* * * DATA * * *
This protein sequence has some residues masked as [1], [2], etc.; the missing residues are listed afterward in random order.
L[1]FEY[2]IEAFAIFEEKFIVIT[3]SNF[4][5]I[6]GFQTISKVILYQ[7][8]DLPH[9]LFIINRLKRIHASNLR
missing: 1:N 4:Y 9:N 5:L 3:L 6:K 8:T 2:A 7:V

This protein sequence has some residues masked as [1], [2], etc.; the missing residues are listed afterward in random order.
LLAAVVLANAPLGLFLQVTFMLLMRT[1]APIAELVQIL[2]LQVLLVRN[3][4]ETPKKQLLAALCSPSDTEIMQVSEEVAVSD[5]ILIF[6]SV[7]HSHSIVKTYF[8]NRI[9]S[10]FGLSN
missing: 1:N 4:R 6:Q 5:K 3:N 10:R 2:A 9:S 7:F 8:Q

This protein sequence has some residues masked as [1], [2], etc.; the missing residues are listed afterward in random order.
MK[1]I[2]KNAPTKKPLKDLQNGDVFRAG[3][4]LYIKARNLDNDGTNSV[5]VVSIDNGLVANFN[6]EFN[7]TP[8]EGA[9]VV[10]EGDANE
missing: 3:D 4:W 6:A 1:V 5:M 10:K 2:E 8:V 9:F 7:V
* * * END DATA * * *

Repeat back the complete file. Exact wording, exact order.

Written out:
This protein sequence has some residues masked as [1], [2], etc.; the missing residues are listed afterward in random order.
L[1]FEY[2]IEAFAIFEEKFIVIT[3]SNF[4][5]I[6]GFQTISKVILYQ[7][8]DLPH[9]LFIINRLKRIHASNLR
missing: 1:N 4:Y 9:N 5:L 3:L 6:K 8:T 2:A 7:V

This protein sequence has some residues masked as [1], [2], etc.; the missing residues are listed afterward in random order.
LLAAVVLANAPLGLFLQVTFMLLMRT[1]APIAELVQIL[2]LQVLLVRN[3][4]ETPKKQLLAALCSPSDTEIMQVSEEVAVSD[5]ILIF[6]SV[7]HSHSIVKTYF[8]NRI[9]S[10]FGLSN
missing: 1:N 4:R 6:Q 5:K 3:N 10:R 2:A 9:S 7:F 8:Q

This protein sequence has some residues masked as [1], [2], etc.; the missing residues are listed afterward in random order.
MK[1]I[2]KNAPTKKPLKDLQNGDVFRAG[3][4]LYIKARNLDNDGTNSV[5]VVSIDNGLVANFN[6]EFN[7]TP[8]EGA[9]VV[10]EGDANE
missing: 3:D 4:W 6:A 1:V 5:M 10:K 2:E 8:V 9:F 7:V